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Gwendolyn D.  Pough

Gwendolyn D. Pough


Dean's Professor of the Humanities and Professor
Women's and Gender Studies

gdpough@syr.edu

340G Sims Hall
315.443.6745


Research and Teaching Interests

Feminist Theory, African American Rhetoric, Women's Studies, Hip-Hop Culture

Courses

Graduate Courses

WGS 601 Feminist Theory
WGS 636 Feminist Rhetoric(s)
WGS 673 Women, Rap and Hip-Hop Feminisms
WGS 757 Black Feminist Theories


Undergraduate Courses

WGS 101 Introduction to Women’s and Gender Studies
WGS 301 Feminist Theory
WGS 410 Advanced Studies in Feminist Thought
WGS 473 Women, Rap and Hip-Hop Feminisms
WGS 436 Feminist Rhetoric(s)

Education

  • Ph.D. in English, Miami University (2000)
  • M.A. with honors in English, Northeastern University (1994)
  • B.A. in English, Cum Laude, William Paterson College (1992)

Publications

  • “It’s Bigger than Comp/Rhet: Contested and Undisciplined,” (Written Version of the April 2011 CCCC Convention Chair’s Address) College Composition and Communication 63:2 (2011) 301-313.
     
    “2011 CCCC Chair’s Letter,” College Composition and Communication 63:2 (2011) 328-333.
     
    “What It Do, Shorty?: Women, Hip-Hop and a Feminist Agenda,” Black Women, Gender & Families:Women’s Studies and Black Studies Journal 1:2 (2007) 78-99.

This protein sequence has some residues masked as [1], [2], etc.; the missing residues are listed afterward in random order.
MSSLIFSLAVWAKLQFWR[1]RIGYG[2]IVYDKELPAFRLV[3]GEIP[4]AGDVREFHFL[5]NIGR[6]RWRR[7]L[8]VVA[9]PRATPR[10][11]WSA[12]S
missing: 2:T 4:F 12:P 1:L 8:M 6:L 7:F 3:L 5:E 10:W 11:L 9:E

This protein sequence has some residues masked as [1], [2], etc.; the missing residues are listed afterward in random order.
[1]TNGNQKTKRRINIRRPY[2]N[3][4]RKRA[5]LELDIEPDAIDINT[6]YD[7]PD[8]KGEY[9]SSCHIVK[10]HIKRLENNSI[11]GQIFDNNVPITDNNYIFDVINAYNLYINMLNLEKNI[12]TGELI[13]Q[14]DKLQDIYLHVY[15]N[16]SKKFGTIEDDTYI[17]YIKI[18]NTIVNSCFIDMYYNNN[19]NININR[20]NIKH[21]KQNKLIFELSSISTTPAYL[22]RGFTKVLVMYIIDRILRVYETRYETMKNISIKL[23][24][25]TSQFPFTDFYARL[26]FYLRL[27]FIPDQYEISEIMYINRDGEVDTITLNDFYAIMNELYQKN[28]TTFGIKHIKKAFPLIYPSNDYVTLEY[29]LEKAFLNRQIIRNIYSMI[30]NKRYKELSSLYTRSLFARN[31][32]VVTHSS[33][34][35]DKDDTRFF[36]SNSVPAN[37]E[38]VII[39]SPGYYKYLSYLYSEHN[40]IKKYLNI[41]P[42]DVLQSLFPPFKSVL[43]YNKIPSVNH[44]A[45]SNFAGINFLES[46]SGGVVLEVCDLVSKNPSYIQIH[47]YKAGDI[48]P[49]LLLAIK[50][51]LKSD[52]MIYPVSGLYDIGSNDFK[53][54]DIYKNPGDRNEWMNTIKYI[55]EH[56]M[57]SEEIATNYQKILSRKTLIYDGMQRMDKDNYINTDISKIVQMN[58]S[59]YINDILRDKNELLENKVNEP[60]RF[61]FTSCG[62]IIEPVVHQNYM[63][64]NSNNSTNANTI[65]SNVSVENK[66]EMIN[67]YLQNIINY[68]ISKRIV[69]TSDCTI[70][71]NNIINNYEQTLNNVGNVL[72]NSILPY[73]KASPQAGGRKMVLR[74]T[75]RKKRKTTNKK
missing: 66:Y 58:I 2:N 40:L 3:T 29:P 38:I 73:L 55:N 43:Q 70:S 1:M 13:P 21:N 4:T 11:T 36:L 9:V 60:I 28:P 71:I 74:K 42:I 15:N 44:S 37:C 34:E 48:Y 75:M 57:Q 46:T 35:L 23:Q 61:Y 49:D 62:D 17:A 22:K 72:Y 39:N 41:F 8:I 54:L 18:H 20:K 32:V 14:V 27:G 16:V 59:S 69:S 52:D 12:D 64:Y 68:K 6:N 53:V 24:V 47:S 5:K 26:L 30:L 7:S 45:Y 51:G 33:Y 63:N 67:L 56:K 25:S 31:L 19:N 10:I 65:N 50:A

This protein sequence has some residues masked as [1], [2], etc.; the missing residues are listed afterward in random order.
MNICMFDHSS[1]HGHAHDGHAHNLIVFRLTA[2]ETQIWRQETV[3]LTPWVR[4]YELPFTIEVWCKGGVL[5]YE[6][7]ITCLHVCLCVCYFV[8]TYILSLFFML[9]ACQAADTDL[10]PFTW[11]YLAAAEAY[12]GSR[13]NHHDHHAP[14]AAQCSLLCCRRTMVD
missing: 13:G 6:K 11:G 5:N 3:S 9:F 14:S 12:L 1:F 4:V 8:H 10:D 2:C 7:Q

“ ‘Each One, Pull One’: Womanist Rhetoric and Black Feminist Pedagogy in the Writing Classroom.” Teaching Rhetorica: Theory, Pedagogy, Practice. eds. Kate Ronald and Joy Ritchie. Portsmouth NH: Heinemann-Boynton/Cook. 2006.

  • FEMSPEC: an Interdisciplinary Feminist Journal Dedicated to Critical and Creative Works in the Realms of SF, Fantasy, Magical Realism, Surrealism, Myth, Folklore and other Supernatural Genres. Special Issue: Speculative Black Women: Magic, Fantasy, and the Supernatural. Co- edited with Yolanda Hood 6.1 (2005).

    “Editorial Remarks: Speculative Black Women: Magic, Fantasy, and the Supernatural,” equally coauthored with Yolanda Hood FEMSPEC 6.1 (2005) ix – xvi.

    "Personal Narrative and Rhetorics of Black Womanhood in Hip-Hop.” Rhetoric and Ethnicity, eds. Keith Gilyard and Vorris Nunley. Portsmouth, NH: Heinemann-Boynton/Cook, 2004. 111-118.

    “Rhetoric That Should Have Moved the People: Rethinking the Black Panther Party” African-American Rhetoric(s): Interdisciplinary Perspectives eds. Ronald Jackson and Elaine Richardson. Carbondale: Southern Illinois U P. 2004. 59-72.

    “Do the Ladies Run This . . .? Some Thoughts on Hip Hop Feminism.” Catching a Wave: Reclaiming Feminism for the 21st Century, eds. Rory Dicker and Alison Piepmeier, Northeastern U P, 2003. 232-243.

    “Confronting and Changing Images and Representations of Black Womanhood in Rap Music.” Get It Together: Readings about African American Life. eds. Akua Duku Anokye and Jacqueline Brice- Finch. New York: Longman Publishers, 2003. 81-84.

    “Love Feminism, But Where’s My Hip-Hop: Shaping A Black Feminist Identity.” Colonize This! Young Women of Color on Today’s Feminism. eds. Daisy Hernandez and Bushra Rehman. Seattle: Seal Press, 2002. 85 – 95.

    “Empowering Rhetoric: Black Students Writing Black Panthers.” College Composition and Communication 53:3 (2002) 466-486.

    “Seeds and Legacies: Tapping the Potential in Hip-Hop,” Doula: The Journal of Rap Music and
    Hip-Hop Culture 1:2 (2001) 26 –29.